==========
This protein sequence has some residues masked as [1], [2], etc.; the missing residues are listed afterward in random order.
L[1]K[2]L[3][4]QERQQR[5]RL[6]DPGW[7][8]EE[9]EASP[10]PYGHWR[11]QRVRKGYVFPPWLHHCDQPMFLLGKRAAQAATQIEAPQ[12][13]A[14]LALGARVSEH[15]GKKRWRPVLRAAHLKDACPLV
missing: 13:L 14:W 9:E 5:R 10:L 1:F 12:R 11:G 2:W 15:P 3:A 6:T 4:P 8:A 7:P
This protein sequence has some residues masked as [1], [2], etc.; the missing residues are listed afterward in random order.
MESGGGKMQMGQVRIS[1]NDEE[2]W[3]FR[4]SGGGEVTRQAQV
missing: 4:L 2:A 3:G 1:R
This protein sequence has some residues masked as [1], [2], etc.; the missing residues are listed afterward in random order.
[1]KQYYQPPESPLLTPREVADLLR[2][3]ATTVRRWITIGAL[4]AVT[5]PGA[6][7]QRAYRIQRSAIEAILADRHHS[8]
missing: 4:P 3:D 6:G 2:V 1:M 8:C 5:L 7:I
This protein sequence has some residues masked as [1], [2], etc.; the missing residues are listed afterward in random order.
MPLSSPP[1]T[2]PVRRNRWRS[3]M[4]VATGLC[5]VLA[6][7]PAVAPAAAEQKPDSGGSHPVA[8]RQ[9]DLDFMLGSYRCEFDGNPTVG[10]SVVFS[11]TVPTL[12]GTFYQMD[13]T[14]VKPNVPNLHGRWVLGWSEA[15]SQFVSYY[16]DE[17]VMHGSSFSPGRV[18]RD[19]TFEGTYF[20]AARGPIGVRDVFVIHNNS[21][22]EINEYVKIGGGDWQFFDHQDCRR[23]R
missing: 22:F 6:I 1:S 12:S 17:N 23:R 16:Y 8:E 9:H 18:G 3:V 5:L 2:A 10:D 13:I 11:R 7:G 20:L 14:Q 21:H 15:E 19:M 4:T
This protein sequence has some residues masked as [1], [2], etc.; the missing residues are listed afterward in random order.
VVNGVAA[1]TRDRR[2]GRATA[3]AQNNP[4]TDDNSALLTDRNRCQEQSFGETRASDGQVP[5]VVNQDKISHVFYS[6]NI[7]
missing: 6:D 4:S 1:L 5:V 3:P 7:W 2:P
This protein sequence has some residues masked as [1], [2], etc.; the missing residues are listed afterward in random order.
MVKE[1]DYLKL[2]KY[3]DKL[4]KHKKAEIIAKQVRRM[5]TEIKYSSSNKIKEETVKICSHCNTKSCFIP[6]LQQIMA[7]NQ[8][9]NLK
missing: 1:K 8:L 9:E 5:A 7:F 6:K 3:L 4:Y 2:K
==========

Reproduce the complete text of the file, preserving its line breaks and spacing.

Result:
This protein sequence has some residues masked as [1], [2], etc.; the missing residues are listed afterward in random order.
L[1]K[2]L[3][4]QERQQR[5]RL[6]DPGW[7][8]EE[9]EASP[10]PYGHWR[11]QRVRKGYVFPPWLHHCDQPMFLLGKRAAQAATQIEAPQ[12][13]A[14]LALGARVSEH[15]GKKRWRPVLRAAHLKDACPLV
missing: 13:L 14:W 9:E 5:R 10:L 1:F 12:R 11:G 2:W 15:P 3:A 6:T 4:P 8:A 7:P
This protein sequence has some residues masked as [1], [2], etc.; the missing residues are listed afterward in random order.
MESGGGKMQMGQVRIS[1]NDEE[2]W[3]FR[4]SGGGEVTRQAQV
missing: 4:L 2:A 3:G 1:R
This protein sequence has some residues masked as [1], [2], etc.; the missing residues are listed afterward in random order.
[1]KQYYQPPESPLLTPREVADLLR[2][3]ATTVRRWITIGAL[4]AVT[5]PGA[6][7]QRAYRIQRSAIEAILADRHHS[8]
missing: 4:P 3:D 6:G 2:V 1:M 8:C 5:L 7:I
This protein sequence has some residues masked as [1], [2], etc.; the missing residues are listed afterward in random order.
MPLSSPP[1]T[2]PVRRNRWRS[3]M[4]VATGLC[5]VLA[6][7]PAVAPAAAEQKPDSGGSHPVA[8]RQ[9]DLDFMLGSYRCEFDGNPTVG[10]SVVFS[11]TVPTL[12]GTFYQMD[13]T[14]VKPNVPNLHGRWVLGWSEA[15]SQFVSYY[16]DE[17]VMHGSSFSPGRV[18]RD[19]TFEGTYF[20]AARGPIGVRDVFVIHNNS[21][22]EINEYVKIGGGDWQFFDHQDCRR[23]R
missing: 22:F 6:I 1:S 12:S 17:N 23:R 16:Y 8:E 9:H 18:G 3:V 5:L 2:A 10:D 13:I 11:R 7:G 20:L 14:Q 21:H 15:E 19:M 4:T
This protein sequence has some residues masked as [1], [2], etc.; the missing residues are listed afterward in random order.
VVNGVAA[1]TRDRR[2]GRATA[3]AQNNP[4]TDDNSALLTDRNRCQEQSFGETRASDGQVP[5]VVNQDKISHVFYS[6]NI[7]
missing: 6:D 4:S 1:L 5:V 3:P 7:W 2:P
This protein sequence has some residues masked as [1], [2], etc.; the missing residues are listed afterward in random order.
MVKE[1]DYLKL[2]KY[3]DKL[4]KHKKAEIIAKQVRRM[5]TEIKYSSSNKIKEETVKICSHCNTKSCFIP[6]LQQIMA[7]NQ[8][9]NLK
missing: 1:K 8:L 9:E 5:A 7:F 6:K 3:L 4:Y 2:K